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Br J Cancer. 1992 Jun;65(6):884-90.

Functional and histological damage in the mouse bladder after photodynamic therapy.

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  • 1The Netherlands Cancer Institute, Amsterdam.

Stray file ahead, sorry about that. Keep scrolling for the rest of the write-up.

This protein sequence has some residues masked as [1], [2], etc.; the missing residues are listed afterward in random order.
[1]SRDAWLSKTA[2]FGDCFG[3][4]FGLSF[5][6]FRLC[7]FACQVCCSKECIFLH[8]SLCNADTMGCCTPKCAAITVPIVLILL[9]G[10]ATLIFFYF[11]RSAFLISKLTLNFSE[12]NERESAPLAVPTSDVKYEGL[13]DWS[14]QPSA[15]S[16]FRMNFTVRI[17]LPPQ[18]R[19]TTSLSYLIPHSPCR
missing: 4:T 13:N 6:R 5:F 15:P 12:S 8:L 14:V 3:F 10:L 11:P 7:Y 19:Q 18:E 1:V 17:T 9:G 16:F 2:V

Bladders of anaesthetised mice were illuminated with laser light of 630 nm at 24 h after intraperitoneal administration of the photosensitiser Photofrin II (10 mg kg-1). A range of light doses, at a power setting of 100 mW, was delivered intravesically by a fibre optic inserted into the centre of the bladder via the urethra. Functional bladder damage was assessed from increases in urination frequency and the presence of urethra. Functional bladder damage was assessed from increases in urination frequency and the presence of haematuria at 1 to 26 weeks after treatment. Whole bladder illumination with incident light doses exceeding 18.75 J cm-2 caused extensive oedema, haemorrhage and necrosis of the bladder wall and mice had to be sacrificed within 24 h. PDT with incident light doses of 3.75 to 15.0 J cm-2 caused haematuria and increased urination frequency during the first week in nearly all mice, but there was complete functional recovery by 6 to 10 weeks after doses of up to 7.5 J cm-2. Recovery was slower after higher doses and up to 50% of mice still had some increased urination frequency at 10 weeks after greater than or equal to 11.25 J cm-2, although haematuria was rare at this time. Histologically, early damage (one day after PDT) consisted of epithelial sloughing, submucosal oedema, fibrin imbibition, vascular ectasia and, rarely, thrombosis. Doses exceeding 7.5 J cm-2 were often associated with foci of necrosis. In some instances, necrosis was complicated by bacterial infection, resulting in an acute transmural inflammation with a tendency to suppuration. After doses of up to 11.25 J cm-2 there was a gradual recovery and only a mild degree of fibrosis of the bladder wall (with some increase in vascularity) remained at 6 months.

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